In the brief period after Catholic terrorists went away but before Islamists terrorist showed up, ecoterrorists were all the rage. 12 Monkeys joins Rainbox Six in the ecoterror subgenre, but adds timetravel that cannot change the past but can only observe it. What is most striking about the film is the chaos of visual style, from exploitive shots of women (as above) to Brazil-style futures, naturalistic cityscapes to Moorish insane asylums. PS: DVD cover art aside, Bruce Willis is not a robot, and never claims to be one.
Signs of Life is two stories at once: the tale of a post-traumatic-stress suffering soldier and an apology for Germany. An injured German soldier in Greece is given a posh assignment on a collaborationist island, where even the local gypsies like the Germans. He’s liked by his friends, loved by his wife, is smart, careful, and industrious. But tragically, suffering from his psychic war wounds, he becomes a threat to himself and others. Signs of Life recalls nothing so much as Underground, that apologia for Yugoslavia previously featured on tdaxp.
It’s not brilliant, it’s not terrible: Twin Peaks Season 2 Disk 3 marks the transition of a one-of-a-kind quasi-soap-opera into a pretty good soap opera. Laura’s Palmer’s death is solved and the loose ends are tied up. Now minor subplots come to the front, and while some are exciting, nothing can ever replace the memory of Laura.
The Place Promised In Our Early Days is the best animated Japanese movie I have ever seen. Beginning as a coming-of-age-love-story and ending as a sci-fi-geopolitical-thriller, Place centers on the northern tip of Honshu, separated from Hokkaido by the Tsugaru Strait. At some point in the past, the north island of Hokkaido had become Ezo, surrounded by forces of the [Soviet] Union. Beyond this I don’t want to say anything, out of fear of spoiling a truly excellent movie. Only one criticism, though: the movie is purposefully slow. The dreamy quality is intention, but you have never checked the clock so many times on such an enjoyable movie.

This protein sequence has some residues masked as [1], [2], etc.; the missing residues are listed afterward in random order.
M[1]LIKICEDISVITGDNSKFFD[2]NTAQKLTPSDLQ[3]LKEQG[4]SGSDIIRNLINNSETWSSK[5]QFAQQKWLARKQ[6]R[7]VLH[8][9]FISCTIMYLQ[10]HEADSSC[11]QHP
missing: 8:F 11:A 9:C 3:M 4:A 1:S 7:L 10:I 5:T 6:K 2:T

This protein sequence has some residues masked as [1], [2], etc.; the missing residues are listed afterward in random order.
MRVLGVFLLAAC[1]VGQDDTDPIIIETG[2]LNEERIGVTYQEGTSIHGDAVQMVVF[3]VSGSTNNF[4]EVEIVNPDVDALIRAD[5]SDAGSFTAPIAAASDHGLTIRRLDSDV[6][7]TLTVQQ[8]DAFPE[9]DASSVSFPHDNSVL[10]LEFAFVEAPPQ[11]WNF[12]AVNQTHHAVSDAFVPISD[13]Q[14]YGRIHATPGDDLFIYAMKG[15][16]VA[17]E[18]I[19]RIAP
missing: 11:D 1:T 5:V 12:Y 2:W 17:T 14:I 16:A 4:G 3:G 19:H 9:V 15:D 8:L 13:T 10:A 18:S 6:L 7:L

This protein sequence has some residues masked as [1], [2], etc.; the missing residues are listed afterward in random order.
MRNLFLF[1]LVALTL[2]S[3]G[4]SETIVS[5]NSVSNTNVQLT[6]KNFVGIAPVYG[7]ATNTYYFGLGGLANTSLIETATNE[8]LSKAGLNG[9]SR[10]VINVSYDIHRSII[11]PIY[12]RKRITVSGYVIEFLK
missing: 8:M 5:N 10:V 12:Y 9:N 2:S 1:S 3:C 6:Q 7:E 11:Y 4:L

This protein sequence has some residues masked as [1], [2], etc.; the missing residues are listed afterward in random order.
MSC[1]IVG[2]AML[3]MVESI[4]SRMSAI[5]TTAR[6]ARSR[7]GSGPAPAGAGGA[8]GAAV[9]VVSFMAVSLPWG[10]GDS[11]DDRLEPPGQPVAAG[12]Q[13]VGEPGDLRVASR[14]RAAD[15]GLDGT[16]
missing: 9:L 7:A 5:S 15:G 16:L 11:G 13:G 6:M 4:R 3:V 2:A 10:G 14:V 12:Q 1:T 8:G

An uneven movie that is hilarious at best and merely dull at worst, Idiocracy tells the story of Luke Wilson (Bottle Rocket, Royal Tennenbaums) as a man transported to a world five centuries in the future, where the stupid have inherited the earth. Like Gattaca (see my earlier review), Idiocracy is based on a well known fact: the domestication of animals decreases their individual intelligences and can atrophy an otherwise normal development (see wolves v. dogs, wildcats v. housecats, early homo sapiens v. modern humans, etc).